“It is worse than we thought,” said Chinook School Division’s Chief Financial Officer Rod Quintin.
The Chinook School Board has been planning the budget for months now, preparing for the cuts they knew were coming.
However, they were not prepared for just how much their budget would be cut when the provincial budget came down March 22.
“The actual funding reduction is actually significantly greater than we had planned. Now we are in a place where we have to go back and plan some more to accommodate the additional amount,” said Quintin.
The funding cut specifically to Chinook is $3.3 million more than the division had planned for.
This year’s operational funding from the government for the school division is $5.94 million, 7.3 per cent less then the previous year.
The operational budget for this fiscal year was already a deficit. The board is looking at trying to fill the deficit plus the steep cuts from the government.
“We are sitting with about a $6 million cash shortfall from the allocation, plus the additional $2.7 million we had carried forward from last year,” Quintin said.
The school board planned for about a $5.4 million hole to fill this year, but it is actually closer to an $8.7 million hole.
Chinook saw such a large reduction in government funding for a couple of reasons, according to Quintin.
There was a general cut to government funding in the education sector, Chinook sees changes in the school profile based on student numbers and number and distances of the schools, but the big contribution was the funding redevelopment put in place over the last 18 months.
The funding redevelopment was put into place with the 2017-18 provincial budget.
“We are feeling the full brunt of the funding redevelopment plus those other two factors,” Quintin said.
The board will be looking at ways to cut operational costs, which will be hard as the school division already has cost saving measures in place.
Quintin said everything is on the table when looking at saving money within the division.
“There isn’t anything we haven’t looked at yet,” Quintin said. “We need to work with the Board to look at whatever else we have to add to whatever else we have already agreed to, to address the additional amount we need to find.”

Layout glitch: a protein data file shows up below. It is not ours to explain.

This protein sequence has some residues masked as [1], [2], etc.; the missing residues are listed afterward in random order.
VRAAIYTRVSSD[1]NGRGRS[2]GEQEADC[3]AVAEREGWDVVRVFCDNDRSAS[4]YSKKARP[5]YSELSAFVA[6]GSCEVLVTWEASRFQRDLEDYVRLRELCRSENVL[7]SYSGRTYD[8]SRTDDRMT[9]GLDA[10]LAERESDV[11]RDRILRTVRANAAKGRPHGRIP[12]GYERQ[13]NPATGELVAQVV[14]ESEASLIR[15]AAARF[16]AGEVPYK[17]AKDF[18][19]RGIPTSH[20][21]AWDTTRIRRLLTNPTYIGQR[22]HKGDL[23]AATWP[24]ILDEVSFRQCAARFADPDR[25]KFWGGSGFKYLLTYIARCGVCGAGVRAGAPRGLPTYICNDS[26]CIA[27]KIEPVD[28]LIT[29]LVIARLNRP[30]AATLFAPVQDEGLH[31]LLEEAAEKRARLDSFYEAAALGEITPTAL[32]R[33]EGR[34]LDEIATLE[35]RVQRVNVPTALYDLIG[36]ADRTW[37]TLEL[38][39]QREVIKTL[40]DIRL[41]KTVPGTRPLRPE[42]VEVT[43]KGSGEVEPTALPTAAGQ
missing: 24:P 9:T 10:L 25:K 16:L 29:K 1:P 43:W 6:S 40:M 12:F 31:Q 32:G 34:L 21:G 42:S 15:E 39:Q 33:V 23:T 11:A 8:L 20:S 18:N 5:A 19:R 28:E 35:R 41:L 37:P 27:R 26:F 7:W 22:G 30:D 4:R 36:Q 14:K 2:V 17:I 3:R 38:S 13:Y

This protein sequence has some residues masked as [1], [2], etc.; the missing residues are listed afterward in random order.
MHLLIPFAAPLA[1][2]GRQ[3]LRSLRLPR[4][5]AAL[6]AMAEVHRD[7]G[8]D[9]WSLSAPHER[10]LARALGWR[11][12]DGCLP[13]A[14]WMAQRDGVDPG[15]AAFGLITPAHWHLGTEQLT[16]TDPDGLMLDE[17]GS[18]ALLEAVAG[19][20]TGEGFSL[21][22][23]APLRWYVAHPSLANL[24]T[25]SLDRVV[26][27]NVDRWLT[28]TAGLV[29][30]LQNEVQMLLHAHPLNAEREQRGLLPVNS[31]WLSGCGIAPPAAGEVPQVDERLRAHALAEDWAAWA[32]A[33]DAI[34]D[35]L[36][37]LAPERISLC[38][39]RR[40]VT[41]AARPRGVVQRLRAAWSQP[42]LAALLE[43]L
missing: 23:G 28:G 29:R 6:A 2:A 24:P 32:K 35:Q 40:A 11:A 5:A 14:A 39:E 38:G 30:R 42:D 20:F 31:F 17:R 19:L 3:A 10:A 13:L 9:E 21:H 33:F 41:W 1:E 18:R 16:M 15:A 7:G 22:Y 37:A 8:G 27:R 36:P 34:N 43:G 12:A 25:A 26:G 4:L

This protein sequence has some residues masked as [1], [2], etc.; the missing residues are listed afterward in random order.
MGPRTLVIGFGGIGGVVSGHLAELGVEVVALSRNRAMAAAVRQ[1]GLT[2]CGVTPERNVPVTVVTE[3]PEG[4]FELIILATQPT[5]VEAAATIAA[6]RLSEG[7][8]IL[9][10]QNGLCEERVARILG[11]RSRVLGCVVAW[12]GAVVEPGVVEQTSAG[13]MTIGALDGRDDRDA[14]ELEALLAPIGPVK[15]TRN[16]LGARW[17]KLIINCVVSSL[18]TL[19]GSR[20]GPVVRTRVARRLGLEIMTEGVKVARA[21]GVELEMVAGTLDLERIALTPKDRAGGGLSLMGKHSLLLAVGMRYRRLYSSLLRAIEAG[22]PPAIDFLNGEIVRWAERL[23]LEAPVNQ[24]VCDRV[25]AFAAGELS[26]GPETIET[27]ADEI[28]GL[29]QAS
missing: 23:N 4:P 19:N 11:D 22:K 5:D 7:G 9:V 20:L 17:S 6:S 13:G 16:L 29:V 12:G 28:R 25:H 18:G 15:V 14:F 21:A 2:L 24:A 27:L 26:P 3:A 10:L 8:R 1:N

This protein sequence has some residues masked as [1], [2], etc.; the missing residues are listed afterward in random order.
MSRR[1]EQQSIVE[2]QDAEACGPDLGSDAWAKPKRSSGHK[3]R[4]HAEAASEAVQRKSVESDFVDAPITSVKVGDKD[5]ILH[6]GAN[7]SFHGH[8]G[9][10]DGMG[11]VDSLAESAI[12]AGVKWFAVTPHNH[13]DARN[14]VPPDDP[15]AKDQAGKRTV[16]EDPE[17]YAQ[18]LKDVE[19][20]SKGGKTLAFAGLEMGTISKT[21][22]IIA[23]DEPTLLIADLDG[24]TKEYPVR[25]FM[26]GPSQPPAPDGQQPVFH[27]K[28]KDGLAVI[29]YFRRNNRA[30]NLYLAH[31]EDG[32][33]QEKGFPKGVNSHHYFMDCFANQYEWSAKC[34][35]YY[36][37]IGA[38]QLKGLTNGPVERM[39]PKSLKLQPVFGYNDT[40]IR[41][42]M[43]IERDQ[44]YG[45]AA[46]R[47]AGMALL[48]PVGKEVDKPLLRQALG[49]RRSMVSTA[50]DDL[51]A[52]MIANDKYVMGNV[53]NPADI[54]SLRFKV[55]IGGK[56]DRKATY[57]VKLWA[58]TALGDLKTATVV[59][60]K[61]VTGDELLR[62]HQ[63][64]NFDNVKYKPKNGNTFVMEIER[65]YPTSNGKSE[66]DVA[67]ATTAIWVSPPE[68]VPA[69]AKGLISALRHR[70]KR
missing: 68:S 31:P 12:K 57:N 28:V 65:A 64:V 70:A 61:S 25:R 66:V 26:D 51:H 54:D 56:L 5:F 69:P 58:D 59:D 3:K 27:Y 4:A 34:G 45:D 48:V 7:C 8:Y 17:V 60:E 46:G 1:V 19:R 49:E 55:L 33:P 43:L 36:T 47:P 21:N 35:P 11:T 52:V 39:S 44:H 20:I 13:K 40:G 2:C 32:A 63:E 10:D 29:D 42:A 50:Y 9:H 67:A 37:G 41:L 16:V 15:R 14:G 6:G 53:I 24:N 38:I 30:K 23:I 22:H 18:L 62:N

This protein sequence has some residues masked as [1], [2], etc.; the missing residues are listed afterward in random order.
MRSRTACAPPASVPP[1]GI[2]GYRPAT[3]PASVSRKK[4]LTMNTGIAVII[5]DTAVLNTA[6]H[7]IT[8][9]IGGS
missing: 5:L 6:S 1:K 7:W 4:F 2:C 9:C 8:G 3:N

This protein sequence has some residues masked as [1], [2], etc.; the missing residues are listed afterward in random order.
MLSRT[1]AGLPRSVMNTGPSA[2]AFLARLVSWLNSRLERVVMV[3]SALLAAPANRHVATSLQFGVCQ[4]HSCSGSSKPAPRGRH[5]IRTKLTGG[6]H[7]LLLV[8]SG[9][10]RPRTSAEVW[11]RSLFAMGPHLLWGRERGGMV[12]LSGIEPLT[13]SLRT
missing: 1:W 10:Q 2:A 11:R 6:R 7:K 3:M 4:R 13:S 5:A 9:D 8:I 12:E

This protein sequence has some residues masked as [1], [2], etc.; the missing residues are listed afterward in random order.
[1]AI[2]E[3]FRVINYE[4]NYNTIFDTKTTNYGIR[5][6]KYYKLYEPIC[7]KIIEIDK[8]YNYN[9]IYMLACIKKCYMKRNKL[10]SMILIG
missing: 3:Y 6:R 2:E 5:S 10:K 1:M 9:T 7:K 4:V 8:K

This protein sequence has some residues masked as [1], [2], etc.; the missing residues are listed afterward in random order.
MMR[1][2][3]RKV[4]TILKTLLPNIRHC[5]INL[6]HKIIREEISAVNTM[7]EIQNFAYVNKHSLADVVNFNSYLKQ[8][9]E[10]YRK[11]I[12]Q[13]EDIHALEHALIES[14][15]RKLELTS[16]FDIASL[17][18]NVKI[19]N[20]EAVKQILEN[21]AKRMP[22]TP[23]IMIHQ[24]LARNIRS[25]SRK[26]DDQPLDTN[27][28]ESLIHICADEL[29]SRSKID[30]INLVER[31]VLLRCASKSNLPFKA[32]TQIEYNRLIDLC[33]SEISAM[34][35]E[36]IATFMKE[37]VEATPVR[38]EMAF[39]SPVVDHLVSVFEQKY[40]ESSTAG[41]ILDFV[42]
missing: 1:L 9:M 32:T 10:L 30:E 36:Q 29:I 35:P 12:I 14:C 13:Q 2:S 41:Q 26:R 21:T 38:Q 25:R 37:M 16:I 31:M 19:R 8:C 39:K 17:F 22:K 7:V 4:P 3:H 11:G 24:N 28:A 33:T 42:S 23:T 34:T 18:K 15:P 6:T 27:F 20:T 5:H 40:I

The board’s goal is to minimize the impact the deficit will have in the classroom. They will do this by looking at other cost saving measures outside of the classroom.
“We would like to limit the damage as much as possible,” said board member Larry Caswell. “We would like to say there will be no damage, but obviously the constraints we have been put under will be very difficult.
“I don’t think we can guarantee there will be no damage.”
A problem seen is the suggested cost saving measures given by the government have been implemented within Chinook for the last two years. One such measure was to share bus routes.
Chinook has shared bus routes within Swift Current with the Holy Trinity Catholic School Division for the last two years.
“It is hard to implement new measures when you are already scraping the barrel,” Quintin said.
Chinook is looking at changing lighting in the schools to LED, which will drastically reduce electricity bills in the division and a transportation equipment overhaul which will reduce the consumption of fuel and oil.
“The problem with both of those is there is an upfront cost. Where will we find the money to do it is what we are trying to figure out?” Quintin asked.
It is possible Chinook will be able to access reserve funds from the government.
“We would look at that before we do too much damage, but it’s unlikely we would have long term access to that reserve,” said Caswell.
Chinook will be investigating all avenues going forward to adjust to the large cuts made to the school division, which may include reductions in staff.
“Nothing is for sure right now, but we will be looking at all options,” said Quintin.